I’m so fortunate to have a living great-grandmother, which means my children are in the rare group of people who have a living great- great-grandmother. She turned 96 this past December, still lives in her own home, is generally healthy, and is still just as witty and goofy as I’ve always known her to be. She’s spent her whole life in small town Minnesota (countryside), she’s humble, creative, goofy, and as determined as ever.
It’s impossible to not see reflections of my extended family in my adult life, especially since becoming a mother myself.
My great-grandmother undoubtedly influenced my own motherhood, and it’s fun to reflect on just how she’s done that. Some of these examples were shown as a direct reflection of her life, others indirectly, but regardless of how I’ve been influenced, I’m grateful for the privilege of knowing about her and her life. I think these attributes are valuable characteristics for us all to apply to motherhood and to pass on to our children.
Use what you already have, be creative, and make it yourself whenever possible. Maybe it’s because the Great Depression directly affected her life and large family as a child, or maybe it’s just part of who she is, but my great-grandmother is one of the most resourceful people I know. She’s currently (at 96) more creative than I ever will be, and she always has an idea for reusing or repurposing just about anything. I particularly admire this when our current society (and, sadly, my own mentality too often) is all about newer, flashier, immediately.
Oh how I know my fellow generation of mothers can raise their hands in solidarity on this one. Why are we always rushing and impatient, demanding the things we need must be handed to us right now? I’m guilty of this impatience through and through, but it’s something that I’m trying to intentionally turn away from. My great-grandmother knows the value of patience and waiting and I want more of that for my family.
Never stop making jokes, being silly, and showing your love in innocent, endearing ways.
Outward Appearance Is Far From What’s Most Important
This is actually something she taught me indirectly. I have a specific memory of her telling me that this was always a struggle for her – to judge herself too harshly on her outward appearance – and how much energy and precious space it wasted in her thoughts. She shared this with me once, unbeknownst to her just after I started recovery from some seriously disordered eating patterns, and it’s been profoundly influential in my thinking ever since. Let’s pass this one down to our children, please! It’s our heart’s state, that becomes reflective in our words, actions, and behaviors, and that’s what matters and shines above all else.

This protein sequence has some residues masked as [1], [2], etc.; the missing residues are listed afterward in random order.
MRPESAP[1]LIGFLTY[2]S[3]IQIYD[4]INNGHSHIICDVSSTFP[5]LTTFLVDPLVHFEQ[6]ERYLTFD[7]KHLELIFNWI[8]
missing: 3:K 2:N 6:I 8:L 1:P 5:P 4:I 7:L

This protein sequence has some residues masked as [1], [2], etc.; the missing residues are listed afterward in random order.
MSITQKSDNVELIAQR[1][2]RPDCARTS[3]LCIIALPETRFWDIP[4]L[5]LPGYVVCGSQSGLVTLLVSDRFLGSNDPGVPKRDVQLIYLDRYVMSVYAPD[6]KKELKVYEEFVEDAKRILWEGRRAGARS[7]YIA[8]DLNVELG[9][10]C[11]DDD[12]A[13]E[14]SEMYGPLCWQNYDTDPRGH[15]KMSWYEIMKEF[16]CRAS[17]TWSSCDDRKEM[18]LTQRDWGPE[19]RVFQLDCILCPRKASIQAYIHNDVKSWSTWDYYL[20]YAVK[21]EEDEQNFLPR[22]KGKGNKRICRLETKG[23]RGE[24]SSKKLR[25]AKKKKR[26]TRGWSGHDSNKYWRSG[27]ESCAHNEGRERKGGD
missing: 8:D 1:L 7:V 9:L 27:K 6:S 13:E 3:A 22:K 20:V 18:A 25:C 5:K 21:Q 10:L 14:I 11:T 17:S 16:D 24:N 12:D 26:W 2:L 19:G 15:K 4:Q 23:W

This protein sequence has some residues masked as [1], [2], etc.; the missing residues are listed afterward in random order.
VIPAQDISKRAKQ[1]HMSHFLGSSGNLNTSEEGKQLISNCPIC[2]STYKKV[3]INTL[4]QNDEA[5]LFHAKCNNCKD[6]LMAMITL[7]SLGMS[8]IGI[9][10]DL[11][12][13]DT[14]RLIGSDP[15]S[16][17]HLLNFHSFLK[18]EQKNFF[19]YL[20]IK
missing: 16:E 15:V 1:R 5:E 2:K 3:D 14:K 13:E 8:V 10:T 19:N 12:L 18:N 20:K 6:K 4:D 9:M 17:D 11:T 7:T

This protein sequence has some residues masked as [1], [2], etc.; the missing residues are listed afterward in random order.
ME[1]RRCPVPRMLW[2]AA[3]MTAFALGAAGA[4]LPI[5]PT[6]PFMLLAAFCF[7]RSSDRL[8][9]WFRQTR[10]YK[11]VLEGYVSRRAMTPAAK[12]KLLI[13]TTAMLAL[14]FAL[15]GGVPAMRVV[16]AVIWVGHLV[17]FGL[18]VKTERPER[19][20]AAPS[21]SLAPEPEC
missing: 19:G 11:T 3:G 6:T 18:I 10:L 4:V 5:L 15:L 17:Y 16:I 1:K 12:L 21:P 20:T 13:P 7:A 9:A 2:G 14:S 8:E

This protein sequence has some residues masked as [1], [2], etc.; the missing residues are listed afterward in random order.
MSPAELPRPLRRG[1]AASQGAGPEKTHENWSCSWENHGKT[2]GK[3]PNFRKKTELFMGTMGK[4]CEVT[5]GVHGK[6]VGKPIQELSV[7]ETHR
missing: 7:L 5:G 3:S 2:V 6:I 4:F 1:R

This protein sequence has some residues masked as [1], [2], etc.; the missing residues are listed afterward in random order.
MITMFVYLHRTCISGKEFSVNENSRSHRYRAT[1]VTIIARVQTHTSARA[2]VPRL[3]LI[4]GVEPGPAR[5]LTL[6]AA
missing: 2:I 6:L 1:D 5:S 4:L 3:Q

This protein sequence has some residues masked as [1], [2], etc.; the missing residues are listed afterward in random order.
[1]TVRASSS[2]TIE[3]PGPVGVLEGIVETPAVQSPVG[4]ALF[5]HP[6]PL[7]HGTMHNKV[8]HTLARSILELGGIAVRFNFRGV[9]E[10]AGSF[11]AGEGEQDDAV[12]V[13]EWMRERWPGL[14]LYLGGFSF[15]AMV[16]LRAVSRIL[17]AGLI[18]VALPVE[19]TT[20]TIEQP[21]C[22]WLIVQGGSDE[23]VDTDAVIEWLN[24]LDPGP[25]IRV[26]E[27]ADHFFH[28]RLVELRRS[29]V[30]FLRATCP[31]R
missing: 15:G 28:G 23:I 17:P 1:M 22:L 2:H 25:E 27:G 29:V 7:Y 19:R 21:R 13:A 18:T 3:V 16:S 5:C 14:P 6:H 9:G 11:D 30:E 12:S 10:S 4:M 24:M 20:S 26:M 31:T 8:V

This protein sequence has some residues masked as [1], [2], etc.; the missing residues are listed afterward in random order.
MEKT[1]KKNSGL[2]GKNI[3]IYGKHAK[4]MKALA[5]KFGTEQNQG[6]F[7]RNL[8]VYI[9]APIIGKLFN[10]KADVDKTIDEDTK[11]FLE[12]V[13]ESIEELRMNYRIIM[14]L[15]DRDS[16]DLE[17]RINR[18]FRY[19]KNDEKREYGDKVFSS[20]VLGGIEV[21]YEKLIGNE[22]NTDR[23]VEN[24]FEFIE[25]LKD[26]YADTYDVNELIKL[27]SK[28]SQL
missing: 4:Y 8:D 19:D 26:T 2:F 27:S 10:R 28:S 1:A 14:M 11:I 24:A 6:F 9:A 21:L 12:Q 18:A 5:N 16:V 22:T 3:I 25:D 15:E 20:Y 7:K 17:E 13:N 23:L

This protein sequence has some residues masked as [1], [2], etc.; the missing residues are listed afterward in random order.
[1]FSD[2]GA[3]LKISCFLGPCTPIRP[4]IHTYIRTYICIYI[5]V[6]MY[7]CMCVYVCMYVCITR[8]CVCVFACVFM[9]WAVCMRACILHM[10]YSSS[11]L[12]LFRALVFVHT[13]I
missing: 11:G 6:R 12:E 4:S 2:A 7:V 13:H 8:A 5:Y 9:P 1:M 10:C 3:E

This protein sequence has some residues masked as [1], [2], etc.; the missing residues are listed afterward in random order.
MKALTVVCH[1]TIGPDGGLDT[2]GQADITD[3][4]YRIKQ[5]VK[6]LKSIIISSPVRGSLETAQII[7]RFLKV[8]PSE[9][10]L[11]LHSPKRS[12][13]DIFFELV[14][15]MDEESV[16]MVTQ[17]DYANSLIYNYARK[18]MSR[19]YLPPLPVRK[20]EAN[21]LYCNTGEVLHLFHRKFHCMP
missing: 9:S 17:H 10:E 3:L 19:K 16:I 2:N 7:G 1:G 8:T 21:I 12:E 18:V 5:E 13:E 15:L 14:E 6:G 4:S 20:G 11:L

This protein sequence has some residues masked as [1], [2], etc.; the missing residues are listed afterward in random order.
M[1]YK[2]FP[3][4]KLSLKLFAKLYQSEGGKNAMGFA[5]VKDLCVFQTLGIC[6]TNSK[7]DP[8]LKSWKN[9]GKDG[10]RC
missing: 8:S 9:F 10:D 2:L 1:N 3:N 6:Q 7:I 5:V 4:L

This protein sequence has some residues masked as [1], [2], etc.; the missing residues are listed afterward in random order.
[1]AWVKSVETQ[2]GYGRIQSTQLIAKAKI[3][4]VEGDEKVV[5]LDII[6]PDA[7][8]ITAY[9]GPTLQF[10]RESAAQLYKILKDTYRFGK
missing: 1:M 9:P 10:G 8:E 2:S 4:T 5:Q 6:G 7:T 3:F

Work Hard and Keep Working
My great-grandmother spent most of her life as a wife, mother, farmer and gardener – just to name a few – so you know she understood the importance of hard work. She even worked a part-time job at a co-op store until she was 94 years old. “Keep your mind working!” and “I need to stay busy so I stay out of trouble!” are phrases I’ve heard her utter countless times.
Prioritize Your Family, Always
This one is self-explanatory and for my great-grandmother, a non-negotiable.
My great-grandmother enjoys gardening (both produce and flowers), knows about every tree name, observes the birds and wildlife outside her countryside windows, and advocates being outside whenever our Minnesota weather allows.
Don’t Take Yourself So Seriously
Get down on the floor and play with your kids/grandkids, tell silly stories, and laugh at yourself. This is where some of the best memories are made.
Never Stop Learning
You’re never too old or incapable of learning a new skill or expanding on an already known one. Set your mind to it and give it a try!
Trust God (Worry is a Waste)
Whether it was surviving tornados, a medical diagnosis and treatment, or raising a family – I’ve never seen my great-grandmother worry for even one second. It’s probably what I admire most about her, and I’ve seen that same trust passed on to my grandmother and own mother as well. May I be so blessed as to pass such faith onto my own children, too.